By Dr. Chelsea Cole ND
Common Vaginal Health Concerns Addressed by Naturopaths
Many women seek medical advice for vaginal health concerns, including vaginal yeast infections (vulvovaginal candidiasis-VVC) and bacterial vaginosis (BV). Both of these conditions signal a disruption in healthy vaginal ecology, and can present with similar symptoms. However, it is important to differentiate between VVC and BV to insure that you are getting the most appropriate and effective treatment. Naturopathic doctors are able to preform pertinent physical exams, offer testing, and advise on both conventional and naturopathic treatments for BV and VVC.
A Healthy Vaginal Ecology = A Healthy Balance of Vaginal Microbes
A healthy vaginal ecology occurs when a balance is struck between the many different microbes that inhabit the vagina. In particular, the Lactobacillus bacterial species help to maintain a slightly acidic vaginal pH, which stops the growth of potentially harmful bacteria. In addition, some bacteria in this species group help produce a protective barrier along the vaginal walls, which can prohibit infection by other organisms. There are many factors that can disrupt the vaginal microbiome including the following: antibiotic use, personal lubricants, spermicides (nonoxynal-9, in particular), oral contraceptive pills, douching, and hormonal changes.
Bacterial Vaginosis (BV) versus Vulvovaginal Candidiasis (VVC)
BV is the most common vaginal infection in premenopausal women, and of abnormal vaginal discharge and odor. It develops when the protective lactobacilli species are decreased or absent, while other organisms flourish. It is interesting to note that there is not one bacterium that causes BV; rather, BV is caused by a variety of different organisms that can overpopulate the vagina. Typical symptoms include vaginal odor, and abnormal vaginal discharge. BV can be difficult to treat, and commonly reoccurs.
While BV can be caused by a variety of organisms, VVC is almost always caused by Candida albicans. The most common symptom of VVC is vaginal itchiness and burning, especially following intercourse or urination. Vaginal discharge is often present, and patches of redness and swelling of the vulva can occur. VVC can become a recurrent condition, and if this is the case, it is important to look for reasons why this is happening outside of what was discussed above. For example, diabetes and human immunodeficiency virus (HIV) can cause repeated VVC.
A Naturopath ’s Approach to Treating BV & VVC
As both BV and VVC tend to reoccur, prevention is an important aspect of treatment. Improving the health of your whole body, and determining whether an aspect of your lifestyle is contributing to the development of these infections are important first steps. Eating a whole foods diet that avoids sugar and refined carbohydrates, and limits alcohol improves the microbiome of the vagina and digestive system, and bolsters your immune system. This means that your body will be better able to prevent infection from occurring, and fight it if it does occur. It is especially important to avoid sugar if you are struggling with VVC, as yeast feeds off sugar. Identifying and modifying contributing factors like, use of spermicides and repeated antibiotic use, can go a long way in helping stop reoccurrence of these uncomfortable infections.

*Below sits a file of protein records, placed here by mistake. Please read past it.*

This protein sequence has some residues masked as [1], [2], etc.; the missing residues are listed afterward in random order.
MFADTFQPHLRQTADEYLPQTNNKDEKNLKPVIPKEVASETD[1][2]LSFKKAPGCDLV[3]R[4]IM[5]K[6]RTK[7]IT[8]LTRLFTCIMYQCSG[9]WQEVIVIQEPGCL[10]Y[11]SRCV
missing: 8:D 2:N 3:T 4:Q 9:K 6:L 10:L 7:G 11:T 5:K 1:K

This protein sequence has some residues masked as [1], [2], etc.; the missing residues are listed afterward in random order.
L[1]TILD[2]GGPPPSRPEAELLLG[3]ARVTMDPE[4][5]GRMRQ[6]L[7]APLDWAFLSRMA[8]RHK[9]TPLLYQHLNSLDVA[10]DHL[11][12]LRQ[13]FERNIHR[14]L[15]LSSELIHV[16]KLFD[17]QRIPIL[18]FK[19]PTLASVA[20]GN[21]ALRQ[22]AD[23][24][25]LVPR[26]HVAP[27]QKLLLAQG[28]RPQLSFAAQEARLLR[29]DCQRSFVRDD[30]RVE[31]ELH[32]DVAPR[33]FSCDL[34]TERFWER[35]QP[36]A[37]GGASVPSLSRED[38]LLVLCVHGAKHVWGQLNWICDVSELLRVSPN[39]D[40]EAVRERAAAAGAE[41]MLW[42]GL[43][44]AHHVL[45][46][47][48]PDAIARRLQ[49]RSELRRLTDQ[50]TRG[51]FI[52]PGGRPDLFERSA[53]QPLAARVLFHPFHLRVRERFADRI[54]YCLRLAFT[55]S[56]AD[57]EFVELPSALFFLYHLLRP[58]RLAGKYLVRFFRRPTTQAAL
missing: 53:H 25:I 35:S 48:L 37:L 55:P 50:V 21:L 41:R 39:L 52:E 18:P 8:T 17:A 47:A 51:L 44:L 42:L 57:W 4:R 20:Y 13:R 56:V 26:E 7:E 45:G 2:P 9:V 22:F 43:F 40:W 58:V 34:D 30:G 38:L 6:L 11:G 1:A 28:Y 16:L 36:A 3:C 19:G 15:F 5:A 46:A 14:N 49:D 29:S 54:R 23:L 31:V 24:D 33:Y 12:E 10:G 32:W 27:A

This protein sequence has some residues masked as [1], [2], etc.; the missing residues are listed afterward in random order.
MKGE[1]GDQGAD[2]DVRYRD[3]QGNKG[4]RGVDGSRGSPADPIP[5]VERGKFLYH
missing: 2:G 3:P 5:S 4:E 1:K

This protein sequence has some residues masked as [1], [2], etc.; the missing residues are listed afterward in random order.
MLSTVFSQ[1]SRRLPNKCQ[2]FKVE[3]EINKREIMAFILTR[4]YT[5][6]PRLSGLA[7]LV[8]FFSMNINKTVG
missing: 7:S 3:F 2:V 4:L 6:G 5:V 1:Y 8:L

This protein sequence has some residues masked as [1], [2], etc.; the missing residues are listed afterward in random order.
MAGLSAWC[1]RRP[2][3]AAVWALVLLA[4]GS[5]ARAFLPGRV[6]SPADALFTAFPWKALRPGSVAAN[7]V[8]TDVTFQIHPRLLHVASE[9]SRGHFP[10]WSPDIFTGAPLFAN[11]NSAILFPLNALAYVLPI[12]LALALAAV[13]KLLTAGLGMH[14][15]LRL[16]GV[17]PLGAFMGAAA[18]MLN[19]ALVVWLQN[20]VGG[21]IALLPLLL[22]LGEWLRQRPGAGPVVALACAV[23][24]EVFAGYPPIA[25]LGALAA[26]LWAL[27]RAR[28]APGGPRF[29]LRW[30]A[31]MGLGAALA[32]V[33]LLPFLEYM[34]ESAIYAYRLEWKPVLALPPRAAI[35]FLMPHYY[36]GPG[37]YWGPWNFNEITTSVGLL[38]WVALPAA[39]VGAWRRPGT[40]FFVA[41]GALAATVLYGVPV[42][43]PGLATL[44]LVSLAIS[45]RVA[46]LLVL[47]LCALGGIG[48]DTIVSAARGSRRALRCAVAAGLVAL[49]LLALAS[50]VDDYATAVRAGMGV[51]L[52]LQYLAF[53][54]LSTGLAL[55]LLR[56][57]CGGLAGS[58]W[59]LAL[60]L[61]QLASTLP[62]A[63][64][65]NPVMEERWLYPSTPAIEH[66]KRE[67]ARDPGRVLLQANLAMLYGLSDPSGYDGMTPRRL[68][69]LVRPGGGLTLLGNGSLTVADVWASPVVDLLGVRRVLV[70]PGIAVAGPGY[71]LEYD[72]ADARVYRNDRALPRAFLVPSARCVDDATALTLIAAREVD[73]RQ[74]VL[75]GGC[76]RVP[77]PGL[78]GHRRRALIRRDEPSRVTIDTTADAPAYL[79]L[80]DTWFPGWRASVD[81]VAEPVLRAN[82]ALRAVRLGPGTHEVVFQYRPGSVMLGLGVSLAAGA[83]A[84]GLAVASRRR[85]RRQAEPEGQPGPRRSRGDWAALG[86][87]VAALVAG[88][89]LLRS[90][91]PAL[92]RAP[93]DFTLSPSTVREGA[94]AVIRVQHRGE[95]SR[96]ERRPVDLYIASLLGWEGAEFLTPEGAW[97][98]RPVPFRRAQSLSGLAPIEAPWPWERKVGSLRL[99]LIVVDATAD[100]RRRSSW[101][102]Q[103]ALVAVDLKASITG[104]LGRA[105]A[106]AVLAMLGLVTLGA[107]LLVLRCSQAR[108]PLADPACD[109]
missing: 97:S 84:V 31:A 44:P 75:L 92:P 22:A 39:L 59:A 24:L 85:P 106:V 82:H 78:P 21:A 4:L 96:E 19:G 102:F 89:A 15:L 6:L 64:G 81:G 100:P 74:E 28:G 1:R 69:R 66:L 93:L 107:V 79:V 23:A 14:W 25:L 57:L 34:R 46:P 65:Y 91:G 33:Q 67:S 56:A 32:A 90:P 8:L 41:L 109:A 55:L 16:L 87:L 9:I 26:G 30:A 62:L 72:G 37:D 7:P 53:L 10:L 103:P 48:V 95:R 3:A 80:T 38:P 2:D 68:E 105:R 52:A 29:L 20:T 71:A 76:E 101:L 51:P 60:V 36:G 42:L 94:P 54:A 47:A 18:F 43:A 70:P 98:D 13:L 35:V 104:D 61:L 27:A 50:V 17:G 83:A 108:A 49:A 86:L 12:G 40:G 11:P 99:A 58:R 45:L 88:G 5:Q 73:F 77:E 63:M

There are many natural options to help treat an active infection. As lactobacilli species help maintain a healthy vaginal ecology, it makes sense to supplement with these species. A multi-strain lactobacilli probiotic can be inserted vaginally, and taken orally during active infection, and for prevention. In addition to these measures, it may be necessary to take antimicrobial herbs, like garlic, to help kill problematic organisms. Antimicrobial herbs can be taken as vaginal suppositories, where they are working exactly where they are needed. It would be best to discuss this option with a health care provider well versed in botanical medicine. Another component of treatment for BV and VVC includes alleviating bothersome symptoms. These infections can cause local irritation to the vaginal tissue, and there are many helpful herbal medicines, like calendula, that will heal inflammation, thereby soothing itchiness and pain.
In conclusion, the goals of treatment for BV and VVC include: balancing the vaginal microbiome by using antimicrobial agents and supplementing with Lactobacillus species, alleviating uncomfortable symptoms, and preventing reoccurrence. While there is so much that natural medicine can offer, it is important to recognize that conventional therapy, including antibiotic and antifungal medication, is sometimes indicated. If natural therapies are not working, the infection is severe, or if you a pregnant, it may be necessary to take conventional medications.
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